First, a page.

Author:Stephen D. Hans
Employers are reluctant to hire employees who have been unemployed for a substantial period of time. Before unemployment reached current levels, no one much questioned this employment practice because it was natural to seek a diligent, stable worker and long bouts of unemployment indicated instability. However, according the U.S. Department of Labor, close to 13 million Americans (8.3 percent) were unemployed in February 2012. This number is alarming and the way legislatures are viewing the unemployment situation, the unemployed may soon be considered a minority group or protected class under current legislation.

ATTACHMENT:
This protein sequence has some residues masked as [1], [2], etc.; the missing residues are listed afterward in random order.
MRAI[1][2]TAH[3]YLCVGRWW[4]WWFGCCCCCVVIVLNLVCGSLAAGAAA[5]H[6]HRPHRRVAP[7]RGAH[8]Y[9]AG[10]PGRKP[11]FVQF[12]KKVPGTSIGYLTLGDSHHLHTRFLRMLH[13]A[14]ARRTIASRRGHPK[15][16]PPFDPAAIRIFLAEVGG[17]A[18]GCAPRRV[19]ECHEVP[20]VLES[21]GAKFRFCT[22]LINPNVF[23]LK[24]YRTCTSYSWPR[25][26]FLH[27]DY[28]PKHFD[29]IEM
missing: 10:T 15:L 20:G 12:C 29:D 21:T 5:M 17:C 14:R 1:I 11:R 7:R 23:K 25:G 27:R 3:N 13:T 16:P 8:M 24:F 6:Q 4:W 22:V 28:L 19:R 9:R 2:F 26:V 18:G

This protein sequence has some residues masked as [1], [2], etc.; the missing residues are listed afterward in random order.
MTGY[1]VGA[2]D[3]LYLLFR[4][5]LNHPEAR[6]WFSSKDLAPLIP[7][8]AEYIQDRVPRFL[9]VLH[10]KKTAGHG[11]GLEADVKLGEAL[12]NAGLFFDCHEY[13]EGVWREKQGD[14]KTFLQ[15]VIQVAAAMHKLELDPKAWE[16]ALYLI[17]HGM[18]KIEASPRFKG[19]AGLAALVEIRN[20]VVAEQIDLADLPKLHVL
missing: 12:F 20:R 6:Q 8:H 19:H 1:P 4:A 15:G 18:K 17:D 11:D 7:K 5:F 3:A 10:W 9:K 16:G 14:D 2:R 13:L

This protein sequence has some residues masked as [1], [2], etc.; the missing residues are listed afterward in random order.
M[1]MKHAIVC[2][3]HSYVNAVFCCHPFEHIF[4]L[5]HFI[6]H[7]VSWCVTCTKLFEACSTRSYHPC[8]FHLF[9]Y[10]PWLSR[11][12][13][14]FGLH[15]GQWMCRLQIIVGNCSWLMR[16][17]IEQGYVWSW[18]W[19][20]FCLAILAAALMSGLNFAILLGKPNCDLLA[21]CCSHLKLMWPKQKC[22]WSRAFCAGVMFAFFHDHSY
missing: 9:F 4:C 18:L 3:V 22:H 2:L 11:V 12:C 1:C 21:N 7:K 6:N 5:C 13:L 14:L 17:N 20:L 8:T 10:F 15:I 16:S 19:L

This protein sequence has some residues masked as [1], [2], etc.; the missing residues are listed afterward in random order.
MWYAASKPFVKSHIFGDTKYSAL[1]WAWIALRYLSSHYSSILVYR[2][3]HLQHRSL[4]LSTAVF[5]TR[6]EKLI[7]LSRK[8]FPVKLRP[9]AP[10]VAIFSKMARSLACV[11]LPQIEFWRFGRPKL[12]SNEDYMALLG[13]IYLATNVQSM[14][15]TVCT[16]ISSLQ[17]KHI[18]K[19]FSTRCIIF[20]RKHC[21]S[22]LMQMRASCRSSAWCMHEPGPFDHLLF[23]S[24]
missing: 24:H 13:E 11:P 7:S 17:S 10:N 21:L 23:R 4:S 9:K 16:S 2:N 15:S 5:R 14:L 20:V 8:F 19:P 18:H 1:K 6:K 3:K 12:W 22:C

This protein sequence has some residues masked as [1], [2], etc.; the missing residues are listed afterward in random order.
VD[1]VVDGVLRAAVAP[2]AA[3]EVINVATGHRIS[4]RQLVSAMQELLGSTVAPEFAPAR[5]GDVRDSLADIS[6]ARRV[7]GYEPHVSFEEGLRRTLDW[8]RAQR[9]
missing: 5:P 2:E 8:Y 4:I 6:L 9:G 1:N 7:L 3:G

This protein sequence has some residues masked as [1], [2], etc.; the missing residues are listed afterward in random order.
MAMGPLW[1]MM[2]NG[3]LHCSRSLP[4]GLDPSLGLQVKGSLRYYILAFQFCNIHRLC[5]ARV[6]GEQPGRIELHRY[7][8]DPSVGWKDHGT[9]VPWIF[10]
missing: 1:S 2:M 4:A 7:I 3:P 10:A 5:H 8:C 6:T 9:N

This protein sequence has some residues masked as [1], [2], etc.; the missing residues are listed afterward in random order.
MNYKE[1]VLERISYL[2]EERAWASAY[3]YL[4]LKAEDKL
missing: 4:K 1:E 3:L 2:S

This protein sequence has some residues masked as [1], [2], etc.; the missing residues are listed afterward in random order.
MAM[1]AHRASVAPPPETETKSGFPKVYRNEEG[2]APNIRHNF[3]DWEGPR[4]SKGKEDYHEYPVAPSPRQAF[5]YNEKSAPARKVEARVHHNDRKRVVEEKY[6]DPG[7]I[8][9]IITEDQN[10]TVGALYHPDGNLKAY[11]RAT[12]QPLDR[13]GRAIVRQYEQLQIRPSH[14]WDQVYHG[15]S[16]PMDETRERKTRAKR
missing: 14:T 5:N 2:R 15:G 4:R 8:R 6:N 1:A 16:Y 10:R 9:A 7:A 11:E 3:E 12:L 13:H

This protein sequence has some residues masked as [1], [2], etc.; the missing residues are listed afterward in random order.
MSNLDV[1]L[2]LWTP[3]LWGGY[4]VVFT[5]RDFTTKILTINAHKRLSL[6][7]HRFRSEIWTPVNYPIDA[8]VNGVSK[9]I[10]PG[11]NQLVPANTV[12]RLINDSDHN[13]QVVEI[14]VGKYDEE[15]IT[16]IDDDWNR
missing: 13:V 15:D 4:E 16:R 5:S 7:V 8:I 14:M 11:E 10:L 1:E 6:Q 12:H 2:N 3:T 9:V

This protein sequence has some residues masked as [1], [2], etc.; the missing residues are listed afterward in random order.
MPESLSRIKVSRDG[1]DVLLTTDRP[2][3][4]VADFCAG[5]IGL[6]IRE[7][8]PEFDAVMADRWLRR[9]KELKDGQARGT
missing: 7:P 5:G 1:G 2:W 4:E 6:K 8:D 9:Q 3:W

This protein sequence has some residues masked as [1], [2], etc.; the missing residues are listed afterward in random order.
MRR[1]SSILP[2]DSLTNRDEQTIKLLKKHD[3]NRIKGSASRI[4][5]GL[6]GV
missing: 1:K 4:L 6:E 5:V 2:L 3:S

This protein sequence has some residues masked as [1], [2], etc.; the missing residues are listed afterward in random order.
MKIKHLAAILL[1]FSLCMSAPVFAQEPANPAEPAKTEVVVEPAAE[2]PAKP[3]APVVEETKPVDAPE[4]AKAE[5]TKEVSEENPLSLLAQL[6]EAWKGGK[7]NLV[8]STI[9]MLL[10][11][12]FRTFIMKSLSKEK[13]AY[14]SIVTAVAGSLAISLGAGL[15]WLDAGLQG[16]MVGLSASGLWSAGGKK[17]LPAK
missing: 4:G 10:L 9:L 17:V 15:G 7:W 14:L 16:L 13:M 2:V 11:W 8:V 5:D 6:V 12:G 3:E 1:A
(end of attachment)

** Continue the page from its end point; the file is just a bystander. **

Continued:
Bloomberg Businessweek reported that in January the following states were considering legislation to prohibit discrimination against unemployed individuals through employment ads, hiring practices, and employment agency screenings:
Last month the Oregon Congress passed a bill to fine employers $1,000 for posting ads that notify unemployed candidates not to apply. The bill awaits governor approval. U.S. Congress is also considering legislation that prohibits discrimination against the unemployed
During the hiring process, employers address many factors, and certainly they have the right to choose the best candidate possible for a job. Unemployed workers often become desperate and willing to take any job at all. In a job market saturated with candidates looking for jobs, employers face challenges with hiring decisions.
If you have questions about the hiring process or whether actions you take as an employer are legal, seek advice from a seasoned New York employment lawyer